Leslie Kasperowicz holds a BA in Social Sciences from the University of Winnipeg. She spent several years as a Farmers Insurance CSR, gaining a solid understanding of insurance products including home, life, auto, and commercial and working directly with insurance customers to understand their needs. She has since used that knowledge in her more than ten years as a writer, largely in the insuranc...

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Joel Ohman is the CEO of a private equity-backed digital media company. He is a CERTIFIED FINANCIAL PLANNER™, author, angel investor, and serial entrepreneur who loves creating new things, whether books or businesses. He has also previously served as the founder and resident CFP® of a national insurance agency, Real Time Health Quotes. He also has an MBA from the University of South Florid...

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Reviewed by Joel Ohman
Founder, CFP®

UPDATED: Nov 15, 2020

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It’s all about you. We want to help you make the right coverage choices.

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According to the Insurance Research Council (IRC), between 12 and 15 percent of all drivers currently on the road are driving without any car insurance at all.

That puts you (and the rest of us) at great risk.

If you are in the market for an insurance company or already have an individual policy, you can protect yourself against these folks from financial losses by ensuring your policy has uninsured motorists coverage included.
Percent uninsured vehicles by state. Note: Illustrated above are the states with the highest amount of uninsured motorists, according to III.org. Included is the percentage amount in 2010 compared to 2018. The states with the highest amount of uninsured drivers are Florida, Mississippi, New Mexico, Michigan, and Tennessee. The two states which had an increase over eight years are Florida and Michigan.

What is Uninsured Motorist Coverage?

If you are in an accident caused by an uninsured driver, uninsured motorist coverage from your policy will cover the costs for any damage to your vehicle and/or bodily injury of those in your vehicle.

Uninsured motorist coverage (UM) is going to protect you from a driver without coverage.

This is important.

According to the National Association of Insurance Commissioners (NAIC), UM’s average claim payment for injuries is $29,825.

There are two kinds of UM:

  • Bodily Injury
  • Property Damage

Bodily injury is similar to bodily injury on your required liability insurance.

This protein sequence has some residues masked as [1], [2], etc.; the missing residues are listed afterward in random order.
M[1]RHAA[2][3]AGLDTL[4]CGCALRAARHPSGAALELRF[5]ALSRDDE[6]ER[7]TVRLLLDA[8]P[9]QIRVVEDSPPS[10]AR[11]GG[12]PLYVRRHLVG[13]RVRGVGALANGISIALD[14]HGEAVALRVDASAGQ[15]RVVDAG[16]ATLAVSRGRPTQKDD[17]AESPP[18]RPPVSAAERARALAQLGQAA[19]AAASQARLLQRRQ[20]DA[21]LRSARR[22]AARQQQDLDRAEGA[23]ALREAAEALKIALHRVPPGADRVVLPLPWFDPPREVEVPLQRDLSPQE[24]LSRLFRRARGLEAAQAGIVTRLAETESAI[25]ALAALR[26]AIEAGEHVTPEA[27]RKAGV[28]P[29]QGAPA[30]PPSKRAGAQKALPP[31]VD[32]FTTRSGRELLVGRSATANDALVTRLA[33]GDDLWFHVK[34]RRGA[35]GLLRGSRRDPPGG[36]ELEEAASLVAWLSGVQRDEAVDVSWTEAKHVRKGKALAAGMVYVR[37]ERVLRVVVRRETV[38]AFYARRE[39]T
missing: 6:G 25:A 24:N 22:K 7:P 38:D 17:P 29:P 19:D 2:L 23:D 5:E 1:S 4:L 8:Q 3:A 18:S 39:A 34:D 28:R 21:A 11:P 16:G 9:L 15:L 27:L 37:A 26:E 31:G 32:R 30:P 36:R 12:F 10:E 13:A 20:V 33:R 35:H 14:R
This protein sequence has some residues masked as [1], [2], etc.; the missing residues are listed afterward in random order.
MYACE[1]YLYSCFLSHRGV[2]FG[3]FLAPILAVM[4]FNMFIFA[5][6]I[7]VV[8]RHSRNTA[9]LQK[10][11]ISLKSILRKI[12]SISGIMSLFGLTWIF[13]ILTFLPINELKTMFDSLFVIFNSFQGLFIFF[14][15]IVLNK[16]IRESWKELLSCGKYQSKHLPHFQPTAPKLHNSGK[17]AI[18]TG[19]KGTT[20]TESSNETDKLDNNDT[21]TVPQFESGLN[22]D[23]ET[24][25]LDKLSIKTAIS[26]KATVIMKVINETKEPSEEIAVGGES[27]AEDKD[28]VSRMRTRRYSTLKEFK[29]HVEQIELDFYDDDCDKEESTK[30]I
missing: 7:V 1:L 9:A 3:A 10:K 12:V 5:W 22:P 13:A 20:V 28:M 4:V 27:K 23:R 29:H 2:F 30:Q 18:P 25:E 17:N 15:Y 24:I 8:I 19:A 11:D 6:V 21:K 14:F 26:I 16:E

It will cover associated injuries to you and their costs.

Property damage is similar to property damage on your liability policy.

This covers damages to your insured vehicle and their associated costs.

The difference you need to know about bodily injury liability and property damage on your liability policy and uninsured motorist protection is this:

The liability policy will cover the other driver’s expenses while UM will cover your expenses

Cost of a premium with a lapse in coverage by driver's age.Note: Car insurance companies know driving without insurance coverage is common. Suppose you decide to let your coverage lapse; you may pay a significantly higher premium than before. As illustrated, each age driver had a 25% increase in their annual premium.

Bodily Injury

When you get a policy from an insurance company and you are asked if you want UM, you may want to know what is covered.

Below I have outlined the items covered with uninsured motorist bodily injury in the insurance industry.

– Hospital bills and medical care expenses.

– Lost wages if you are unable to work due to an injury.

Property Damage

Uninsured motorist property damage coverage should cover the following items:

– Damage to your insured vehicle and/or home

You may be asking, what if there are additional passengers in my vehicle?

Such as your children?

If you have UM, then yes.

The numbers you will see are similar to your liability policy.

Such as 15,000/30,000/15,000.

The first number is the amount of bodily injury coverage for a single driver or $15,000 in liability limits.

While the second number is the amount of insurance protection for additional passengers in the covered vehicle or $30,000 in liability limits.

Which States Require Uninsured Motorist Coverage?

While most well-crafted car insurance policies will have uninsured motorists coverage as a clause, a few states are a legal requirement for licensed drivers to protect you from an uninsured motor vehicle.

You’ll need to include uninsured motorists coverage with your liability insurance policy if you live in one of these states:

StateUM RequirementsStateUM Requirements
Connecticut25,000/50,000New Jersey15,000/30,000
District of Columbia - Washington D.C.25,000/50,000New York25,000/50,000
Illinois 25,000/50,000North Carolina30,000/60,000